Ásthildur Hjaltadóttir, Chief Regional Officer at GRI, makes the case for a two-pillar reporting structure.
In recent months, Global Reporting Initiative – provider of the world’s most widely used sustainability reporting standards – has taken a more proactive stance in how we communicate about the changes and challenges in the ESG landscape. Why now, you may ask? Well, we are at a crucial juncture in the corporate transparency journey. One direction may lead to narrower disclosure and less scrutiny, the other, opportunities for robust reporting that drives accountability.
Sharing ‘the GRI perspective’ on these key developments is part of our efforts to improve understanding by all stakeholders and tackle some of the confusion out there, while making the case for the transition to an improved, more transparent corporate reporting system, for financial and sustainability disclosure.
No alphabet soup
It’s seems a controversial statement, given the column inches written on the topic, but there is no alphabet soup of sustainability standards. Yes, there is a myriad of guidelines, frameworks, surveys, and certifications that deal with ESG. Yet there are only two global standard setters for reporting. The GRI Standards, for multi-stakeholder applicable reporting on broad impacts, and SASB Standards, for value creation focussed disclosure for the investor-only audience.
Investors, you are important. But to put it quite simply, informing all stakeholders is good for business. By providing comparable, verifiable information on sustainability efforts, companies show the world that they practice what they preach. Investors want that assurance, as do governments, civil society, rating agencies, academics, among others.
Indeed, stakeholder capitalism is something of a buzz phrase these days, with the annual letter from the CEO of BlackRock, Larry Fink, calling for companies to “create value for and be valued by its full range of stakeholders”. However, stakeholder capitalism without sustainability reporting that reflects the needs of society and the environment makes little sense.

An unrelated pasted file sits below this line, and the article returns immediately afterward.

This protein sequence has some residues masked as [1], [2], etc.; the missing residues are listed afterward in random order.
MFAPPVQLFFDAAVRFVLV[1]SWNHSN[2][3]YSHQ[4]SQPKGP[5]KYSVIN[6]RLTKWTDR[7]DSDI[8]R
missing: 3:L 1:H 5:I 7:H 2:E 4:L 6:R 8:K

A stakeholder-centric corporate strategy can have multiple benefits – from enhancing reputation and brand to improved ability to hire new staff, mitigating environmental risks and increasing access to capital markets. So, explaining how corporate actions seek not only to be profitable, but also to safeguard stakeholder interests, is a powerful tool when trying to communicate how the business is accountable to people and planet.
Achieving socio-economic and environmental cohesion demands a wider perspective than climate metrics or investor interests alone, which is where the GRI Standards come into play, alongside financial disclosure. That is why we continue to press the case for a two-pillar reporting structure – for financial and sustainability standards – with a core set of disclosures and each pillar on an equal footing. Covering the information needs of investors as well as other stakeholders, this will increase confidence and credibility in the sustainability performance of companies.
Our vision of this future ESG landscape changes intersects with by two separate yet inter-linked developments. The differences come down to materiality:
- The European Sustainability Reporting Standards (ESRS) being created by the EU, based on double materiality for a multi stakeholder audience (which includes investors). GRI and the European Financial Reporting Advisory Group (EFRAG) are leading its co-construction efforts.
- Standards for the disclosure of sustainability related financial information being drafted by the IFRS Foundation – with which the newly established International Sustainability Standards Board (ISSB) is charged – and will be based on financial materiality for an investor audience (SASB and its standards are in the process of being folded into the ISSB).
In our view, the approaches of the IFRS and the EU are not competing but complementary forces. Different standards have different purposes for different audiences, as determined by materiality. Standards with a sole purpose to inform investors are built on a different concept from impact standards that inform a broader group of stakeholders.
Clarity of purpose
What’s important is that the application of these standards have clarity of purpose. From biodiversity loss to climate change, health crises to inequality, sustainability challenges won’t be addressed without the end goal in mind. That is why all stakeholder groups benefit from credible reporting standards, which are essential to mitigate lingering concerns about greenwashing. Frameworks without a definite reporting obligation cannot tackle this, nor can ESG ratings and rankings.
We need transparency on impacts because this is the enabler of sustainable behaviour. I believe this perspective is increasingly being understood, by markets and stakeholders around the world. Therefore, as the ESG landscape continues to evolve, I am confident that the place and relevance of GRI, and the multi-stakeholder accountability that our standards represent, will continue to grow.